Last week, the Internal Revenue Service adopted what it is calling the “Taxpayer Bill of Rights.” The themes found in the list exist throughout the tax code created by Congress. Essentially, the IRS has grouped all of these into a single document and adopted them as a guide for their treatment of taxpayers. This is a major step forward for this agency that gets so much bad press. The pendulum continues to swing back and forth between better service and better enforcement which seem to be mutually exclusive. Heavy-handed collection techniques and policies get bad press and funding cuts which leads to weaker policies and better customer service. I’m not sure why the agency can’t do both. Whatever the case, the National Taxpayer Advocate office has been calling for this for several years. If you have any dealings with the IRS, it will be interesting to see how quickly their training actually makes it down through the levels and out to the common taxpayer.
The list adopted by the IRS follows:
The tax code includes numerous taxpayer rights, but they are scattered throughout the code, making it difficult for people to track and understand. Similar to the U.S. Constitution’s Bill of Rights, the Taxpayer Bill of Rights contains 10 provisions. They are:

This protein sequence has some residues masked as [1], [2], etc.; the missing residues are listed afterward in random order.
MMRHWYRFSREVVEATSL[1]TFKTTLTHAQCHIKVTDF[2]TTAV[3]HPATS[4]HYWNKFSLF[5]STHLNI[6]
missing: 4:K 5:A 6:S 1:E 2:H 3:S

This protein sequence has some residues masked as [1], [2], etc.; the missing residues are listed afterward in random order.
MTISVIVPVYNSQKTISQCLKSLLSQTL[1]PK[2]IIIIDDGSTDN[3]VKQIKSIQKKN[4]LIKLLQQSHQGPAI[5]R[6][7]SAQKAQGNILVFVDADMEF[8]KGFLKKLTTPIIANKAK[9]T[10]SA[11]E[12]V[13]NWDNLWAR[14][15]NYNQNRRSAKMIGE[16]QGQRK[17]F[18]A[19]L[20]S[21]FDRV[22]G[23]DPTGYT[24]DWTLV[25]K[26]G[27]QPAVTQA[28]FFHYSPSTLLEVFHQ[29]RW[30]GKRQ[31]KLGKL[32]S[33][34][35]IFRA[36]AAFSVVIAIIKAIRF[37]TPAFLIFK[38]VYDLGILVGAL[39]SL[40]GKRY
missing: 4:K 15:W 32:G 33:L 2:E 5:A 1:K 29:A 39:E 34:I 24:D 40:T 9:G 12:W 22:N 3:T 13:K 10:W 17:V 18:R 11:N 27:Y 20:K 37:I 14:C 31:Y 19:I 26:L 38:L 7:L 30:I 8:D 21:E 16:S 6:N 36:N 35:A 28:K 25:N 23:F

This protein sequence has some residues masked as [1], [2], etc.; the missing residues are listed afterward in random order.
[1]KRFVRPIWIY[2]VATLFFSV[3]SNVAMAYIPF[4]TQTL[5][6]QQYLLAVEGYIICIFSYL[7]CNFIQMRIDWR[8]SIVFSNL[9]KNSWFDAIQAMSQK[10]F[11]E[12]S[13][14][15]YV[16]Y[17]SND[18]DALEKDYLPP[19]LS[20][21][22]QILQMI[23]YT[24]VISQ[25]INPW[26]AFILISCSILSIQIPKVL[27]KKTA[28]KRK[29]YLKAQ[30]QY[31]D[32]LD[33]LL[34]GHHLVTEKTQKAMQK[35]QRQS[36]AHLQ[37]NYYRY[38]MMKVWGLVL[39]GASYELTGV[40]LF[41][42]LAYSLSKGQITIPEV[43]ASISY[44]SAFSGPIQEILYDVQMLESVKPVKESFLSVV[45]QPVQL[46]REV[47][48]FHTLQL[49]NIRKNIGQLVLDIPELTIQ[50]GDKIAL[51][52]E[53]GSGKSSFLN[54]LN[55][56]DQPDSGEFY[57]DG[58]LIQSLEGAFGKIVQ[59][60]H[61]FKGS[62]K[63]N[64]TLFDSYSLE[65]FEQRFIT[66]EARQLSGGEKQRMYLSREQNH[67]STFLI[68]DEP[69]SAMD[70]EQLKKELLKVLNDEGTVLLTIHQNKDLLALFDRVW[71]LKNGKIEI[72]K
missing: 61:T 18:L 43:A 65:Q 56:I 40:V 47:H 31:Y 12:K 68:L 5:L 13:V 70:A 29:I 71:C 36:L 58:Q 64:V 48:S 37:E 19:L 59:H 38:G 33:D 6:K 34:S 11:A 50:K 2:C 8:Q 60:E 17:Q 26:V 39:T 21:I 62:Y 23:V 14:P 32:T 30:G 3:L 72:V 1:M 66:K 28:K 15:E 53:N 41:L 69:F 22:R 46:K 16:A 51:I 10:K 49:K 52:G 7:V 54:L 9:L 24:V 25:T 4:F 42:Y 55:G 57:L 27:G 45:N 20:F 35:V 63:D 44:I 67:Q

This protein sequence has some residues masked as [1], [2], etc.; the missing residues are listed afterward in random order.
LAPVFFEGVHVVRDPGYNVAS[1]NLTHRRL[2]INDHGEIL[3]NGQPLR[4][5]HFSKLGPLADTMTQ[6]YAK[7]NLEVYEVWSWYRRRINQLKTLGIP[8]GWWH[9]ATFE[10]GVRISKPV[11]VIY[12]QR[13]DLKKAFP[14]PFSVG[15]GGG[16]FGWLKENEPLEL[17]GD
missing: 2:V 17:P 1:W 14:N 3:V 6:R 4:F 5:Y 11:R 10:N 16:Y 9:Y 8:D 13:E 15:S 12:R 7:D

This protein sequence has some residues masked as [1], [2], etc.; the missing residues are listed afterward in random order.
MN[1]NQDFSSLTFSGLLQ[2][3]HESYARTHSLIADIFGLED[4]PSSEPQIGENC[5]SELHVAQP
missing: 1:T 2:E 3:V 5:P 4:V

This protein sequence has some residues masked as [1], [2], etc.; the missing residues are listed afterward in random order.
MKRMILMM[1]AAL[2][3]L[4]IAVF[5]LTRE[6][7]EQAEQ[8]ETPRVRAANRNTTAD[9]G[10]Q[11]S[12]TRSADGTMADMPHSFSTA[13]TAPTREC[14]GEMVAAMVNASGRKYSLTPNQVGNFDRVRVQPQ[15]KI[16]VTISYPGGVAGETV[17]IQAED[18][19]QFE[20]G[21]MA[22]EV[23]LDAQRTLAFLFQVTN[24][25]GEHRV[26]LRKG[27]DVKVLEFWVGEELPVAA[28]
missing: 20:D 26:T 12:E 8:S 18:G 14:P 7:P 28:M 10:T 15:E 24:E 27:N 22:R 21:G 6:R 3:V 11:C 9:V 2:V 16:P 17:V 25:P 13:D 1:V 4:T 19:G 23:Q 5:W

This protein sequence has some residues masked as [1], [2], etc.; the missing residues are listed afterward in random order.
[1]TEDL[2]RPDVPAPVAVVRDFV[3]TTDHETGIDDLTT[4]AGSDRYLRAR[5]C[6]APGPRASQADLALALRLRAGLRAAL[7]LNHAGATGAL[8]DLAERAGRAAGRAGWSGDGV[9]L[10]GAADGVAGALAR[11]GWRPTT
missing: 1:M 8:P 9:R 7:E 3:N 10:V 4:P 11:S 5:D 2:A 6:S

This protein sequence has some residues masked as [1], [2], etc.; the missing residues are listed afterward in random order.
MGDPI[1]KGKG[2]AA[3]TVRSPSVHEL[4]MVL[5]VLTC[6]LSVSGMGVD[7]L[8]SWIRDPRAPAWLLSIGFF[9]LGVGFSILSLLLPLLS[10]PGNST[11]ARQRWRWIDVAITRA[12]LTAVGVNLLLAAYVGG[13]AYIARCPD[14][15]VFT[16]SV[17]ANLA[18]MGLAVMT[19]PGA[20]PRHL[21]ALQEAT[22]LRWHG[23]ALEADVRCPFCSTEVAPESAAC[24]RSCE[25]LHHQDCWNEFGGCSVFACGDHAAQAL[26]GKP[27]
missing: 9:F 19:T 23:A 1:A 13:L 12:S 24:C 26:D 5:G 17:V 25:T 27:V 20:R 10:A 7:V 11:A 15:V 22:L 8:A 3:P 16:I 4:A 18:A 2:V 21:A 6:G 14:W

- The Right to Be Informed
- The Right to Quality Service
- The Right to Pay No More than the Correct Amount of Tax
- The Right to Challenge the IRS’s Position and Be Heard
- The Right to Appeal an IRS Decision in an Independent Forum
- The Right to Finality
- The Right to Privacy
- The Right to Confidentiality
- The Right to Retain Representation
- The Right to a Fair and Just Tax System
All of these positions will be published and posted with new posters in the coming months in IRS offices. An official document of these can be found here. It seems ironic that the government agency that most citizens are affected by the most has a parallel list of rights outside of the original Bill of Rights. On a side note, remember that the tax laws are not written by the IRS. Voters elect members of Congress who serve on committees to write the tax laws. If you are concerned with or disagree with a tax or a law, it does no good to get mad at the IRS. It does make more sense to go on record with a quick letter, email or phone call to your elected official explaining what you would like to have changed. If more people got involved with the tax system in this way, I think the kinds of laws that are passed would be a little different.